his was one tough run! The horizontal thrust of the wind was so strong that with every step, I had to flatten my trajectory to continue moving forward. Plus, a high tide had left the track strewn with sand and stones.

I was participating in a marathon on Ebeye in the Marshall Islands on Kwajalein Day, a holiday commemorating the liberation of the Kwajalein Atoll during World War II. Although I was a seasoned athlete, this was my first marathon, and I struggled. The lead competitor was running so fast that I had trouble keeping up. Behind me, another runner was hot on my heels. My heart was racing and my muscles were screaming, but I couldn’t give up. I was representing Ebeye Seventh-day Adventist School, and finishing the race was essential to my plan to reach my students for Christ.

My wife, Anne Bernadette, and I had served several years as missionaries in Hong Kong. We fell in love with mission service and decided to continue serving God in a new country. He opened the way for us to come to Ebeye Seventh-day Adventist School in the Marshall Islands, a vast mission field with diverse opportunities to serve Him.

One of the greatest needs of Ebeye’s people was health awareness. Because fruits and vegetables were scarce, the people’s diet mainly consisted of rice, meat, canned goods, and soda. The excess consumption of sugar and a lack of physical exercise had resulted in a scourge of diabetes.

My wife and I had been concerned about how we would promote vegetarianism. Once we recognized the scarcity of plant food, we wondered how to maintain this lifestyle ourselves. We expressed our concern to the former principal of the school, who showed us a tree planted in the middle of the staff apartment courtyard. The tree of life. Its leaves and fruit could be eaten, and its flowers could be brewed for tea. This tree reminded us that wherever God sends His children, He provides for their needs.

Unfortunately, such a tree had no value for locals, who appreciated meat and canned food more. So, we started Reeducate Your Tongue, a program that consists of planting a tree of life at each of our student’s homes and teaching them how to make simple, vegetarian cuisine from it and the few other plants that grow on the island. Participating in the marathon was part of our plan because we wanted to use it as a springboard to introduce our students to the benefits of healthy eating.

An honor ceremony for students who demonstrated academic excellence. Principal Ronny Guedia, second from right, his wife, Anne Bernadette, right, prekindergarten and kindergarten teacher; Raman Sathiyaseelan, second from left, former school principal; and Mrs. Tamar, Anne’s assistant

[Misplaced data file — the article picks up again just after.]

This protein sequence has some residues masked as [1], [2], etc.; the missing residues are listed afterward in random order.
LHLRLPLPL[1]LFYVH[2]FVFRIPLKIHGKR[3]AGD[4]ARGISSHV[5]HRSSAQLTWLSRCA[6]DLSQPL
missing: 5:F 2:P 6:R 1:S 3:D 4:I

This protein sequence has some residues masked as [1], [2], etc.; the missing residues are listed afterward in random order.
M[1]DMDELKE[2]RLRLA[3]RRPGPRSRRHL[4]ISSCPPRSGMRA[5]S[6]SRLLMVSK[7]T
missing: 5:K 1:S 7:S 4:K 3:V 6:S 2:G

Ronny Guedia with his wife, Anne Bernadette, and their four-year-old daughter, Ronny Carmel

With nine miles left in the race, I wondered whether I could complete it. Suddenly, a question came to mind, a question I believe the Lord was asking. “Why are you running? Do you run to be the best or to represent God?”

The question reminded me of 1 Corinthians 9:25, which says, “Everyone who competes in the games goes into strict training. They do it to get a crown that will not last, but we do it to get a crown that will last forever” (NIV).

This experience shifted my focus from my performance to seeking God’s glory. As a result, I felt a burst of energy and finished the race strong in seventh place!

Completing the marathon resulted in respect from my students. They saw what a healthy diet can do for the body and mind, and I could now more easily turn their focus to God’s physical and spiritual guidelines.

When the Lord sends us somewhere, He gives us the freedom to use the talents He’s entrusted to us and make plans to meet people’s needs. When we entrust those plans to Him, He strengthens us and uses them to bring Him glory.

Whatever “race” we engage in, let’s run to bring people’s attention to Jesus, the ultimate teacher and true source of happiness.

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Ronny Guedia now retired, wrote this story while serving as the planning director for the Office of Adventist Mission.